Benjamin Stokes
For more than 10 years, the vast span of desert west of Delta has been home to more than 500 cosmic ray detectors spaced about two-thirds of a mile apart. There are also three huge observatory buildings containing a total of 38 telescopes. Their segmented mirrors are aimed at the sky, looking for ultrahigh-energy cosmic rays.

DELTA, Millard County — One of the most baffling mysteries of the universe has triggered a major new effort in western Utah — a dramatic expansion of a vast scientific instrument spread across the desert.

"We're going from 300 square miles to 1,200 square miles," said John Matthews, a research professor at the University of Utah and program manager of the Cosmic Ray Physics Group.

Scientists hope the expanded array of cosmic ray detectors will zero in on a possibly violent force in the cosmos and — perhaps — finally explain an astounding observation 25 years ago. That's when scientists in Utah detected a tiny proton that was so incredibly powerful it was dubbed the "Oh My (Gosh)!" particle.

"Yeah, that was the reaction," said University of Utah graduate student Jon Paul Lundquist.

For more than 10 years, the vast span of desert west of Delta has been home to more than 500 cosmic ray detectors spaced about two-thirds of a mile apart. Each one is about the size of a billiard table and has the general appearance of a hospital bed. Helicopters recently flew dozens of additional detectors into place. Researchers hope to raise the number of detectors to about 1,100 in the next couple of years, quadrupling the size of the detector array.

The purpose of the array is to detect showers of subatomic particles raining down from the sky. Cosmic rays trigger the showers when they hurtle into Earth's atmosphere and collide with air molecules.

"There's a cosmic ray track right there," said Lundquist, pointing to a series of blue dots streaking across a display on a computer monitor. Lundquist often spends his nights in the control room of a large observatory building about 20 miles northwest of Delta. Observation doors typically open at sunset, allowing a large bank of telescope mirrors to scan the night sky.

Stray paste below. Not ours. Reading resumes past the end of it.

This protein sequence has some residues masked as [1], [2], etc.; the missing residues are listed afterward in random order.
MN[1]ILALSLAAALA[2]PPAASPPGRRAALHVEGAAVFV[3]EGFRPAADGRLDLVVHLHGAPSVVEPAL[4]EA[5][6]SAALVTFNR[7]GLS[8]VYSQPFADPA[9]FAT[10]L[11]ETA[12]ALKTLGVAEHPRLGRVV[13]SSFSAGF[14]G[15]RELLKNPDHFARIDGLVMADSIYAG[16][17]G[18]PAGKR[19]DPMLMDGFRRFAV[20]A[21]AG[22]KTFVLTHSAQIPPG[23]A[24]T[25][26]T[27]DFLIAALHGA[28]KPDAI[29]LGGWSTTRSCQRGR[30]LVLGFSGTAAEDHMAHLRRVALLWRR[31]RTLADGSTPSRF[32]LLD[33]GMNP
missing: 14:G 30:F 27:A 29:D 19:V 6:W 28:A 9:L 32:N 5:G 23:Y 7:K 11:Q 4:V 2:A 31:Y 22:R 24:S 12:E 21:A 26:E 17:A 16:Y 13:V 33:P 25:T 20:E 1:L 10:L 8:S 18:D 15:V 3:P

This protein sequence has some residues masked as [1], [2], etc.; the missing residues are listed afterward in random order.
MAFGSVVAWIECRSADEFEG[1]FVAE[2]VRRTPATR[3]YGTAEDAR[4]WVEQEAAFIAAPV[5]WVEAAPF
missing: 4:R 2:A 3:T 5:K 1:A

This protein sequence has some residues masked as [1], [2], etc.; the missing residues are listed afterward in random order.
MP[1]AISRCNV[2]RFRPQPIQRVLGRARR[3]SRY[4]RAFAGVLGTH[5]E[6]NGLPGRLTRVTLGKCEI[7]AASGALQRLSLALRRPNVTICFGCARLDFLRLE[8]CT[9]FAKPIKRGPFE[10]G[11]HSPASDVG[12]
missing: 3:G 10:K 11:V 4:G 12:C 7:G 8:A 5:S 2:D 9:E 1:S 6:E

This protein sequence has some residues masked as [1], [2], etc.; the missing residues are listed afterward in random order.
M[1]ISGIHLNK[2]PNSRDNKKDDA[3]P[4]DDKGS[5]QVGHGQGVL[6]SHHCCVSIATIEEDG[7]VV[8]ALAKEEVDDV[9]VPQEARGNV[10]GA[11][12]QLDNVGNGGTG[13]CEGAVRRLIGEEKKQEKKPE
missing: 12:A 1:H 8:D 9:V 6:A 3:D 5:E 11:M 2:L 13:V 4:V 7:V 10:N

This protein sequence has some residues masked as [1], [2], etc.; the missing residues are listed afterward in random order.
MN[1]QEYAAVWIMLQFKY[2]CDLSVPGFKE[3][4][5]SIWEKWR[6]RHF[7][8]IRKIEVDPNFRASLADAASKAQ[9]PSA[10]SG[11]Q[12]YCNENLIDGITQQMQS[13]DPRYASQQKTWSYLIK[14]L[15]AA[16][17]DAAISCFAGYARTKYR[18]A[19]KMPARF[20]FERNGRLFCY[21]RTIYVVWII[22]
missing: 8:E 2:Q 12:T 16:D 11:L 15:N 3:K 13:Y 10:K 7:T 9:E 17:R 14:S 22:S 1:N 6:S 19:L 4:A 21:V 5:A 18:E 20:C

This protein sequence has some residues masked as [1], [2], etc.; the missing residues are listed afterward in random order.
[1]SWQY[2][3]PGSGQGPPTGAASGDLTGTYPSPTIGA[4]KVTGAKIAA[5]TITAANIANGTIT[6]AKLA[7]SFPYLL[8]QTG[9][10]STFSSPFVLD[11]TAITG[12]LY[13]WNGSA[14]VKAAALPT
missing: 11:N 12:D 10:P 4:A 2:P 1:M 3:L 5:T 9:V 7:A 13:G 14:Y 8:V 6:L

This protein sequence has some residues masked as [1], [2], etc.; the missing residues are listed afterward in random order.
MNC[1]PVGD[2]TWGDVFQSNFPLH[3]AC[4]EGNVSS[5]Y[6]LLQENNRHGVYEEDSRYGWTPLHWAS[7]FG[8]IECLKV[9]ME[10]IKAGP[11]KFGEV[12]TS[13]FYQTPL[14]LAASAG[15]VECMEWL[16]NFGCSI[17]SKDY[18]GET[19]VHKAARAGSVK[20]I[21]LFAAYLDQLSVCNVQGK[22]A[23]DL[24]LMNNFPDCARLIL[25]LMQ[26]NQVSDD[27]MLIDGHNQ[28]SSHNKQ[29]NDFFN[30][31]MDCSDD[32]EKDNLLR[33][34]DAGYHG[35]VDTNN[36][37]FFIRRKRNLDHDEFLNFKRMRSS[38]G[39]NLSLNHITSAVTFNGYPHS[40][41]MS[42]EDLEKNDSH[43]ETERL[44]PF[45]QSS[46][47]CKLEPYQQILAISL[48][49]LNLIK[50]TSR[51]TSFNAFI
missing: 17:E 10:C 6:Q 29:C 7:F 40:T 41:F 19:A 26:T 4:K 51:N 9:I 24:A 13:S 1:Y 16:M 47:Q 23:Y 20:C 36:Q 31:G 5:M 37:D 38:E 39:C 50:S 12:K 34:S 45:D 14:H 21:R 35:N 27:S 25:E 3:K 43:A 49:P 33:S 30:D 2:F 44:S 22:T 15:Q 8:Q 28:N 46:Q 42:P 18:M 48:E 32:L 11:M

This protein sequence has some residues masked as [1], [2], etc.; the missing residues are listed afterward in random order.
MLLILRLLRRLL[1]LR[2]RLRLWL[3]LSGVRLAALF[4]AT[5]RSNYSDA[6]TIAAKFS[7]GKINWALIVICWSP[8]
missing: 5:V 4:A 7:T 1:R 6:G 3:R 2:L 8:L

Pointing to the wildly distorted reflections in the mirrors, Lundquist said, "These are the focusing mirrors for light that's caused by cosmic rays in the sky. They hit the atmosphere, they create like a fireworks shower, and that's what we see. That's what we look for, that's what makes the light."

The term "cosmic ray" is actually a misnomer. They are not rays. They are tiny high-speed objects — protons and other subatomic particles — racing toward Earth from outer space. Low-energy cosmic rays hit our atmosphere by the billions every day. All the time. No big deal. Most of them come from the sun.

But every now and then, a few times a year, the detectors have spotted extreme high-energy particles traveling at nearly the speed of light, each one packing incredibly high levels of energy.

"Well, we'd like to be able to figure out where they're coming from and how they get their energy," said Robert Cady, a professor of physics at the University of Utah. "All we know at this point is they're coming from 'out there' someplace."

The granddaddy of them all, a one-of-a-kind, ultra-extreme, high-energy cosmic ray was spotted at Dugway Proving Ground 25 years ago. Back then, for scientists, that one-time-only observation was a sensation. In a 1995 interview, U. physics professor Pierre Sokolsky said: "It would be like someone working with chimpanzees and suddenly a hundred-ton gorilla walks through the door. I mean, you gotta pay attention."